BERLIN, Feb 13 (Reuters) - Duds stuck in the memory more
than discoveries at the Berlin film festival, where critics were
underwhelmed by the quality of the main competition line up.
As the 11-day annual showcase of international cinema draws
to a close with the awards ceremony on Saturday, there are four
or five out of 19 entries seen as contenders for best picture.
They are led by "London River", French-Algerian director
Rachid Bouchareb's tale of an odd couple united in their search
for two children missing after the 2005 suicide bomb attacks in
London which killed 52 people.
Britain's Brenda Blethyn and Sotigui Kouyate of Mali gave
compelling performances, and the picture's subject matter could
boost its chances in the eyes of the jury.
Not everyone liked it, however, and there was no clear
favourite for the coveted Golden Bear award in 2009.
"With no single stand out masterpiece, handicapping the
Berlinale Golden Bear winner ... is proving a difficult task,"
Scott Roxborough wrote in The Hollywood Reporter.
"Whatever the choice, be certain it will be praised and
damned in equal measure by critics here."
Broadly popular was "About Elly", about middle-class
Iranians whose trip to the Caspian Sea turns to tragedy as they
seek to uphold social customs by layering lie upon lie.
"The Messenger", starring Woody Harrelson as an army officer
assigned to inform next of kin about soldiers killed in combat,
won warm praise, while Renee Zellweger in the witty 1950s comedy
"My One And Only", a late entry, is also in the running.
For other big Hollywood names the reviews were not so kind.
"Mammoth", directed by Swedish filmmaker Lukas Moodysson and
starring Gael Garcia Bernal, tackles the pros and cons of this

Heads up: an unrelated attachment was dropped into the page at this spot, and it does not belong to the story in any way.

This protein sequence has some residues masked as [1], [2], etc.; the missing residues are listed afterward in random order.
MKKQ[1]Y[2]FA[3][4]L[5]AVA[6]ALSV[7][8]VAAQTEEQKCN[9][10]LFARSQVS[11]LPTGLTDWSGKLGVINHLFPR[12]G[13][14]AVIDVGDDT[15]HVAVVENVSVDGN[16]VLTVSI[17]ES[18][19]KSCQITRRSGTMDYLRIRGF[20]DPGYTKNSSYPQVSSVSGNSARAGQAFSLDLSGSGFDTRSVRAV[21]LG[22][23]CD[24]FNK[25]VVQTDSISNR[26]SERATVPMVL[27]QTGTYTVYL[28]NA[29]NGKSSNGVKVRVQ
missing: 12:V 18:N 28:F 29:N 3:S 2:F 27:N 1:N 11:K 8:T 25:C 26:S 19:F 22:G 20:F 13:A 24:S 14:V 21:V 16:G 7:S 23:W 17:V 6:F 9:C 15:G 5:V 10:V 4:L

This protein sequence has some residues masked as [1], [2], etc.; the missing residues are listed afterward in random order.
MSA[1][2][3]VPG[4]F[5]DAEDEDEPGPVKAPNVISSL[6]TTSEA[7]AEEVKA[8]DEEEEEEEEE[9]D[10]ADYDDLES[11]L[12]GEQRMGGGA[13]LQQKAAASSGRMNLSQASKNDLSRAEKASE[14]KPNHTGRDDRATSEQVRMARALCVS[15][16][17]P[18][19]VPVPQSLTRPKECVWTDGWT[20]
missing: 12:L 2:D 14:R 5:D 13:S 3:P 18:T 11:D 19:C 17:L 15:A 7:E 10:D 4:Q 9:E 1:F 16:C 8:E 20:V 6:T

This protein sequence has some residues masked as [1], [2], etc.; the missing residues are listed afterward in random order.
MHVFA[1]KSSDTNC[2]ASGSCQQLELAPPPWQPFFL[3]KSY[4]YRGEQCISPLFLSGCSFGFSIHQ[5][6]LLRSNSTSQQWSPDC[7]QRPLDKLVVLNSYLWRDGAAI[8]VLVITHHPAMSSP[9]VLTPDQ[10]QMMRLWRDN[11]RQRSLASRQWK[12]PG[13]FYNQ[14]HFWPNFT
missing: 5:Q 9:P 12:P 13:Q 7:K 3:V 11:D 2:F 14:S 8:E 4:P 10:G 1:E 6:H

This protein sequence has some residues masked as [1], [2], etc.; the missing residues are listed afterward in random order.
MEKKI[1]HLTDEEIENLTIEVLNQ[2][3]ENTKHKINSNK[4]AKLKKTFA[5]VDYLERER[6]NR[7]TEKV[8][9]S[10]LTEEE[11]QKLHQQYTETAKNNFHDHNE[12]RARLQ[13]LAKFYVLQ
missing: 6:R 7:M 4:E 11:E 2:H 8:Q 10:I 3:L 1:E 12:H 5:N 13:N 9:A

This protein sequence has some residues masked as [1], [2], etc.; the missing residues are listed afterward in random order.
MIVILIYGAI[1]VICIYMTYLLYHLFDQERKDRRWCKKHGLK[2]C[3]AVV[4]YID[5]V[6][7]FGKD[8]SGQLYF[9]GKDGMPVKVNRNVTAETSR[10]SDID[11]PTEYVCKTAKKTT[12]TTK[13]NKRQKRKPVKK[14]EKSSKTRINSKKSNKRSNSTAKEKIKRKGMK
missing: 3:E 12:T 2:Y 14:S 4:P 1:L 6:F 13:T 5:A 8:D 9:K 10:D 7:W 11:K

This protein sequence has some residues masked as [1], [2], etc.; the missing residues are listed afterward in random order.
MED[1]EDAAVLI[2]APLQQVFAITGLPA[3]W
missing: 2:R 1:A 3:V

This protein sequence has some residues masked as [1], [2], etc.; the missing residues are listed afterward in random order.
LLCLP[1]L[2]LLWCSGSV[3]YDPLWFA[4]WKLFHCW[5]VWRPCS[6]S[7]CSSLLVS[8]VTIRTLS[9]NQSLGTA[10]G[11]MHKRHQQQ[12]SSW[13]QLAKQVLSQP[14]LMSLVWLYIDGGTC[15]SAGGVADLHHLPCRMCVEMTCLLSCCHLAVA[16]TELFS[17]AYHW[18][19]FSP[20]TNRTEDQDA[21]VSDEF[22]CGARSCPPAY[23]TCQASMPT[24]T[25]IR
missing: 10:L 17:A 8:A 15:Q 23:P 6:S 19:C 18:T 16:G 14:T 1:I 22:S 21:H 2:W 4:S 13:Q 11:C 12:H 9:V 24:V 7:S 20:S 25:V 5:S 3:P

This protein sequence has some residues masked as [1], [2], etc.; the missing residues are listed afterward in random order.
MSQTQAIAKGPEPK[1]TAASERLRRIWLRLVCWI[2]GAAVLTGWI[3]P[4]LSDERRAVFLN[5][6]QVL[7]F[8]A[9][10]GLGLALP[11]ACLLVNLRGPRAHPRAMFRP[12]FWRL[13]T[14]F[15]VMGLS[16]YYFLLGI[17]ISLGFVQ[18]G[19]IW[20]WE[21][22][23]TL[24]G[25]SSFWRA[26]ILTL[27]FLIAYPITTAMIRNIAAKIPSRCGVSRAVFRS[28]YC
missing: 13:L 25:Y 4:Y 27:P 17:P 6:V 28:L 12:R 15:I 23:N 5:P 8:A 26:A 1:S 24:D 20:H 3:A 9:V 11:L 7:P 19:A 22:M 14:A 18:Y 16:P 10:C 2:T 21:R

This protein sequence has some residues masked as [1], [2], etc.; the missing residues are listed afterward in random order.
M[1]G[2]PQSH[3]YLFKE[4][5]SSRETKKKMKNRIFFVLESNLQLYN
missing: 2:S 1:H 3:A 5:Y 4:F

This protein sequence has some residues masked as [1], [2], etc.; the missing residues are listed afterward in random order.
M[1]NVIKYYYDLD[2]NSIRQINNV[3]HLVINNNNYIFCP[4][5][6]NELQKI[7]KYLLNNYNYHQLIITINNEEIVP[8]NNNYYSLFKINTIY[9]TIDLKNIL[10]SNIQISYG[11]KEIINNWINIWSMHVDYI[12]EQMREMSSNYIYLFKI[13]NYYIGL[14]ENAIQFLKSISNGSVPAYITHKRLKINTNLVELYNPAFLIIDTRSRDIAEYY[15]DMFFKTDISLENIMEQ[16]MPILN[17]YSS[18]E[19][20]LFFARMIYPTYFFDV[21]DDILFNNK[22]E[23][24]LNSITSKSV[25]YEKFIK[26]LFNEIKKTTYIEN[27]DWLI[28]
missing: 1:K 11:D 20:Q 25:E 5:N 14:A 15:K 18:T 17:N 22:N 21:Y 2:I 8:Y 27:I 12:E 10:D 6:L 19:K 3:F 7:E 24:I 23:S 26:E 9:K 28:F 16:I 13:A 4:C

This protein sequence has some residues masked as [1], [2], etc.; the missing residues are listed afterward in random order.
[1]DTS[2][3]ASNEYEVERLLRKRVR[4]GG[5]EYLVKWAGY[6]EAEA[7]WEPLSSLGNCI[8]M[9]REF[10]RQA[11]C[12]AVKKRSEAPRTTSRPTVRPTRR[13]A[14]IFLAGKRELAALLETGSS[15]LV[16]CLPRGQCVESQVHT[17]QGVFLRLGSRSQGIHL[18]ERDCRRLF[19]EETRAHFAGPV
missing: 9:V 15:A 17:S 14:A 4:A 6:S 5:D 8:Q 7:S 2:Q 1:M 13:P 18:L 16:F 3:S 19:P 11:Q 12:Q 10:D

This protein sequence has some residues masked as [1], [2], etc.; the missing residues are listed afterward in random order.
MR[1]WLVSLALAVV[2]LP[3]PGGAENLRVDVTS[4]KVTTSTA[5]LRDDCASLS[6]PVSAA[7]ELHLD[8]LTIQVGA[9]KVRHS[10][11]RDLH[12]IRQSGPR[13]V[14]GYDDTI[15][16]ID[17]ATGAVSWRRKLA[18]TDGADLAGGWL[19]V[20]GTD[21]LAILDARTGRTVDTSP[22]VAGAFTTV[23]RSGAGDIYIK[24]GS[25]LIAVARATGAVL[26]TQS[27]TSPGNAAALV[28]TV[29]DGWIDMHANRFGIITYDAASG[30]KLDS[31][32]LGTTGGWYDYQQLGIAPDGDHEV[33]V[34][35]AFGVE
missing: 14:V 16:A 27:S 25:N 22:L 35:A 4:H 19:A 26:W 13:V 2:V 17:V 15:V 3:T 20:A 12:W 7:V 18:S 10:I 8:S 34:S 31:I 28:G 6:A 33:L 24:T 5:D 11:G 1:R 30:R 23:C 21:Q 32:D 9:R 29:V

year's hot-topic issue globalisation, but its aggregate score in
a poll of critics fell short of "poor".
Faring little better was minimalist fashion spoof "Rage", in
which not even Jude Law playing a cross-dressing model called
Minx could save director Sally Potter from a critical mauling.
And "Happy Tears" had a far-from-happy reception, despite
Demi Moore and Parker Posey playing the lead roles.
As usual, the geographical spread of competition films in
Berlin and hundreds of other pictures screening in peripheral
sections was impressive.
Within the main line up, reviewers said "Gigante" from
Uruguay told a simple tale effectively and China's "Forever
Enthralled" was a visually sumptuous take on the life of Mei
Lanfang, a Peking opera star who defied Japanese troops.
Also on the jury's radar is likely to be "Everyone Else", a
German entry, "Little Soldier", about a Danish female soldier
who returns home after serving abroad, and revenge saga "Katalin
Varga", British director Peter Strickland's debut feature film.
Mournful Peruvian tale "The Milk of Sorrow" is seen as an
outside bet, while Polish veteran film maker Andrzej Wajda's
"Sweet Rush" and Greek-born Costa-Gavras's "Eden Is West" have
yet to screen.
Outside the main competition, critics singled out "John
Rabe", about a German who saved thousands of Chinese from
invading Japanese forces in 1937.
Several films tackled the topical issue of big business,
particularly the ethics of banks and food companies, and the
core of government policy across most of the Western world --
market capitalism -- was challenged time and time again.
Enough stars hit Berlin's red carpets in 2009 to keep
director Dieter Kosslick, and the international media, happy.
Zellweger, Moore and Bernal were joined by Keanu Reeves,
Clive Owen, U2's The Edge, Kate Winslet and Leonardo DiCaprio,
who was in town for a peace award. Steve Martin is expected to
be in the city on Friday to present "The Pink Panther 2".
The Berlin festival also hosts the European Film Market, and
trade publications Hollywood Reporter and Variety said that
while far from disastrous, the economic crisis had a noticeable
impact on the buying and selling of movies.
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"Fan Fare" online at http://blogs.reuters.com/fanfare)
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